Like a Bourne movie only with too much “reality”
Umberto Calvini: [In explaining the “true” nature of banking in the world] The IBBC is a bank. Their objective isn’t to control the conflict, it’s to control the debt that the conflict produces. You see, the real value of a conflict, the true value, is in the debt that it creates. You control the debt, you control everything. You find this upsetting, yes? But this is the very essence of the banking industry, to make us all, whether we be nations or individuals, slaves to debt.
Clive Owen seems to gravitate toward dark, serious roles, e.g. Children of Men, The Croupier, both reviewed on these pages. You’re thinking, “Hey, man, get a shave.” And for chrissakes, smile a little. In The International, Clive continues in the serious vein, and even though his character, Interpol investigator Louis Salinger, is planted in an uncaring morally gray world, the man is refreshingly passionate about right and wrong… or at least about going after sneaky rich international-banking bastards who kill people to keep people from spilling the beans.
In the subtitle, I contrast this film to the hugely successful and politically uplifting Bourne movies—The Bourne Identity, The Bourne Supremacy, The Bourne Ultimatum—starring Matt Damon: frankly, I was looking forward to some solid realism in The International.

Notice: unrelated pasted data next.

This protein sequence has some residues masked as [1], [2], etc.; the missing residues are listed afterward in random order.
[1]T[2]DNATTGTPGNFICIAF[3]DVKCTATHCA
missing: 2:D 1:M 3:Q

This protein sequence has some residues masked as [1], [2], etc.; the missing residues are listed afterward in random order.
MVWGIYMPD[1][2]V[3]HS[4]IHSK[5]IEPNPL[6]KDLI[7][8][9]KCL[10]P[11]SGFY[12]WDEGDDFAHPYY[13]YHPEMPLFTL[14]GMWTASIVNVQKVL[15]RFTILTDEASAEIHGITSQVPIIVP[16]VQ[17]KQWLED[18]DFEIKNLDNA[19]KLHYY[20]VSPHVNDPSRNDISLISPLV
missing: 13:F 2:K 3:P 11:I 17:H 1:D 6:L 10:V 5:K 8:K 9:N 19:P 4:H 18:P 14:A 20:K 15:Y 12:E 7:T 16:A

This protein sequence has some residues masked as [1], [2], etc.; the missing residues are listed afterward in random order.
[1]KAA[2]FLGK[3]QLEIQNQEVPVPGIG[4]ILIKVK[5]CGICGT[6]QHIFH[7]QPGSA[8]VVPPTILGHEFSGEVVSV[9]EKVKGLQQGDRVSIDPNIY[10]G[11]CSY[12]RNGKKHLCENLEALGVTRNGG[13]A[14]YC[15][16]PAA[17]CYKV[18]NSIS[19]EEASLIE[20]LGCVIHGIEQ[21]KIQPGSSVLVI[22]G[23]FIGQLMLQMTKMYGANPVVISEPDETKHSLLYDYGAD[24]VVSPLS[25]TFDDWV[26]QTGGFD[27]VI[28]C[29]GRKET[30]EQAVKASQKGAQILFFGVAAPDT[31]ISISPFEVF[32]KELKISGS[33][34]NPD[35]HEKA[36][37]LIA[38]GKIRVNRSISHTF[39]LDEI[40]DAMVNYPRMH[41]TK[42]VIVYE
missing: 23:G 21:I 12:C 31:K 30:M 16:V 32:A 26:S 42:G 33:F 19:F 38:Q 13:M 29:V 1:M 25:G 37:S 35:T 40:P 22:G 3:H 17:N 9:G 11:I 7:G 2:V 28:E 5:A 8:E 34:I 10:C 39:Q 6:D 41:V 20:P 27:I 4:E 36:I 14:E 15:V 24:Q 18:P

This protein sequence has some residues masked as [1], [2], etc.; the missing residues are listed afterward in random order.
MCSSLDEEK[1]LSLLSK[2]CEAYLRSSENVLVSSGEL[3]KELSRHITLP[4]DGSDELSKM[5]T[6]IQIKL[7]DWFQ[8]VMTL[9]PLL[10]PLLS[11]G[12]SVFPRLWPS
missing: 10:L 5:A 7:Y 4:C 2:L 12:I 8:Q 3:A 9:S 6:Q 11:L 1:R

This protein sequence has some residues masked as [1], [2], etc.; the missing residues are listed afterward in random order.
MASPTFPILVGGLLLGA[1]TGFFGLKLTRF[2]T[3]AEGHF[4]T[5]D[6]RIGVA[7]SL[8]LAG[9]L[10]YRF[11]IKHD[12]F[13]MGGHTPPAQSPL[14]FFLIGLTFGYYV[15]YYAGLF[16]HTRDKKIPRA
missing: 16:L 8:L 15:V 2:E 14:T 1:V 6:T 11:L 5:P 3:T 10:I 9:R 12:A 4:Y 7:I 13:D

(I mean, come on, in the Ultimatum, Bourne hot wires an Audi A6, then while being shot at by several agents, crouched completely down in the front seat, drives it backwards at max speed off the upper deck of a parking garage, lands three stories below, survives, kicks out the windshield, walks away, immediately hijacks a police cruiser, crashes it into a concrete bridge column at 50 mph, kicks out the windshield, survives, walks away, then ten minutes later, all superficial wounds healed, is cracking a safe in CIA’s New York headquarters. I might have gotten some of it backwards. Arnold S. as the non-human Terminator could not do half of these things. Maybe eugenics will yet pan out.)
Ironically, in the original Bourne Identity (2002) movie, Owen is a fellow CIA-ish assassin—those in the know seem to refer to assassins as “assets.” (This was four years after his Croupier role.) Can’t tell you what happens in the Identity, because I definitely want to review the Bourne movies. I must say, Clive-the-assasin exudes the same dark, serious, even sensitive qualities. Makes you wonder if an actor’s agency maintains some sort of master plan. [I submit he’s due for a romantic comedy.]
So what the heck is wrong with this movie?
Well, not too much. The realism saves it, and performances by Owen and Watts (who plays a similarly realistic US Department of Justice (DOJ) organizational poobah) go forward in stellar fashion. I truly like the moral angle that Owens gives the characterization of Salinger; even in the modern context of overwhelmingly ubiquitous government bullcrap in every nook and cranny of every nook and cranny, Owens manages to convey a genuinely caring moralistic sensibility. Watts, too. No small feat.